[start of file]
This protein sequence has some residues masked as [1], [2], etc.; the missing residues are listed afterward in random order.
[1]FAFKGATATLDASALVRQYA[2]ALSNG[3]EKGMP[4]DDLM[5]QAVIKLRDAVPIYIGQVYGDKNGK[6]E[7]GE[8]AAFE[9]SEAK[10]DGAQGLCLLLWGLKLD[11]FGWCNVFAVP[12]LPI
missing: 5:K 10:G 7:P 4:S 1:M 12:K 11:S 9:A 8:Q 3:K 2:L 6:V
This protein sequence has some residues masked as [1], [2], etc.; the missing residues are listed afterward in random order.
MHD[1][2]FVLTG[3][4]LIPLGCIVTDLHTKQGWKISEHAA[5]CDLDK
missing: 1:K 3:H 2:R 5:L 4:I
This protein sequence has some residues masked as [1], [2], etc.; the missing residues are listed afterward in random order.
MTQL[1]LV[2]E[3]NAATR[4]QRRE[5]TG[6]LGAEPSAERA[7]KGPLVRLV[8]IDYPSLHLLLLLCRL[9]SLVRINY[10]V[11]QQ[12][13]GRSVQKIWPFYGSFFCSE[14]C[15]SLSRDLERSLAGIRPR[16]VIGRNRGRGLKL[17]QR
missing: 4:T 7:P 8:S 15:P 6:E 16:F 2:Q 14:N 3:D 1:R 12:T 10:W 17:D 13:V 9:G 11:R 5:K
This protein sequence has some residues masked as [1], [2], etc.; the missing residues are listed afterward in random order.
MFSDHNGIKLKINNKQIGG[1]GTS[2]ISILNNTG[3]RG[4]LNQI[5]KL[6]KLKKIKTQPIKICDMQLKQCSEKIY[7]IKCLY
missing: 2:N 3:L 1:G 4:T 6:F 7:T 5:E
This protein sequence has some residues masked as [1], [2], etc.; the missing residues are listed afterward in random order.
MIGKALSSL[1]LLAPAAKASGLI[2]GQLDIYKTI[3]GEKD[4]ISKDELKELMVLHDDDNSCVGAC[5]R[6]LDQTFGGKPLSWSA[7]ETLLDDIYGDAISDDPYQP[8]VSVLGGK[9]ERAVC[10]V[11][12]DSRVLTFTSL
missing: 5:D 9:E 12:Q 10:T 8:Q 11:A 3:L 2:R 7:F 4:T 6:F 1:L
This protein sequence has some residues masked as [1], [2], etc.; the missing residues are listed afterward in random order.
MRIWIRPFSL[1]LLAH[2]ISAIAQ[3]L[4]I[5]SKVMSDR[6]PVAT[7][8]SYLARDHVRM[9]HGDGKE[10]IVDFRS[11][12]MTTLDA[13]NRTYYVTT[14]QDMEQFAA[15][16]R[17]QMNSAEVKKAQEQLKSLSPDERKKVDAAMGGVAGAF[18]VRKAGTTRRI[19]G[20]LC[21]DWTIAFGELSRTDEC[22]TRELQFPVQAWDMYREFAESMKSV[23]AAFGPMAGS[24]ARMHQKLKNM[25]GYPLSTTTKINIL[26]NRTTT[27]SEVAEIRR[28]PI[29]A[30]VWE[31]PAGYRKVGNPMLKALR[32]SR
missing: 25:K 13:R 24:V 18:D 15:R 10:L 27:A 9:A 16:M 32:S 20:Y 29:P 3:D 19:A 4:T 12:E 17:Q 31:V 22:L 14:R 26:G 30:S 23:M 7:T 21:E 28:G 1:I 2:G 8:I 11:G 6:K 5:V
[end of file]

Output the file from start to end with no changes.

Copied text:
This protein sequence has some residues masked as [1], [2], etc.; the missing residues are listed afterward in random order.
[1]FAFKGATATLDASALVRQYA[2]ALSNG[3]EKGMP[4]DDLM[5]QAVIKLRDAVPIYIGQVYGDKNGK[6]E[7]GE[8]AAFE[9]SEAK[10]DGAQGLCLLLWGLKLD[11]FGWCNVFAVP[12]LPI
missing: 5:K 10:G 7:P 4:S 1:M 12:K 11:S 9:A 8:Q 3:K 2:L 6:V
This protein sequence has some residues masked as [1], [2], etc.; the missing residues are listed afterward in random order.
MHD[1][2]FVLTG[3][4]LIPLGCIVTDLHTKQGWKISEHAA[5]CDLDK
missing: 1:K 3:H 2:R 5:L 4:I
This protein sequence has some residues masked as [1], [2], etc.; the missing residues are listed afterward in random order.
MTQL[1]LV[2]E[3]NAATR[4]QRRE[5]TG[6]LGAEPSAERA[7]KGPLVRLV[8]IDYPSLHLLLLLCRL[9]SLVRINY[10]V[11]QQ[12][13]GRSVQKIWPFYGSFFCSE[14]C[15]SLSRDLERSLAGIRPR[16]VIGRNRGRGLKL[17]QR
missing: 4:T 7:P 8:S 15:P 6:E 16:F 2:Q 14:N 3:D 1:R 12:T 10:W 17:D 13:V 9:G 11:R 5:K
This protein sequence has some residues masked as [1], [2], etc.; the missing residues are listed afterward in random order.
MFSDHNGIKLKINNKQIGG[1]GTS[2]ISILNNTG[3]RG[4]LNQI[5]KL[6]KLKKIKTQPIKICDMQLKQCSEKIY[7]IKCLY
missing: 2:N 3:L 1:G 4:T 6:F 7:T 5:E
This protein sequence has some residues masked as [1], [2], etc.; the missing residues are listed afterward in random order.
MIGKALSSL[1]LLAPAAKASGLI[2]GQLDIYKTI[3]GEKD[4]ISKDELKELMVLHDDDNSCVGAC[5]R[6]LDQTFGGKPLSWSA[7]ETLLDDIYGDAISDDPYQP[8]VSVLGGK[9]ERAVC[10]V[11][12]DSRVLTFTSL
missing: 5:D 9:E 12:Q 10:T 8:Q 11:A 3:L 2:R 7:F 4:T 6:F 1:L
This protein sequence has some residues masked as [1], [2], etc.; the missing residues are listed afterward in random order.
MRIWIRPFSL[1]LLAH[2]ISAIAQ[3]L[4]I[5]SKVMSDR[6]PVAT[7][8]SYLARDHVRM[9]HGDGKE[10]IVDFRS[11][12]MTTLDA[13]NRTYYVTT[14]QDMEQFAA[15][16]R[17]QMNSAEVKKAQEQLKSLSPDERKKVDAAMGGVAGAF[18]VRKAGTTRRI[19]G[20]LC[21]DWTIAFGELSRTDEC[22]TRELQFPVQAWDMYREFAESMKSV[23]AAFGPMAGS[24]ARMHQKLKNM[25]GYPLSTTTKINIL[26]NRTTT[27]SEVAEIRR[28]PI[29]A[30]VWE[31]PAGYRKVGNPMLKALR[32]SR
missing: 25:K 13:R 24:V 18:D 15:R 10:L 27:A 9:A 16:M 32:S 20:Y 29:P 3:D 19:A 4:T 12:E 17:Q 31:V 22:L 14:R 26:G 30:S 23:M 7:T 21:E 28:G 1:I 2:G 8:I 11:G 6:K 5:V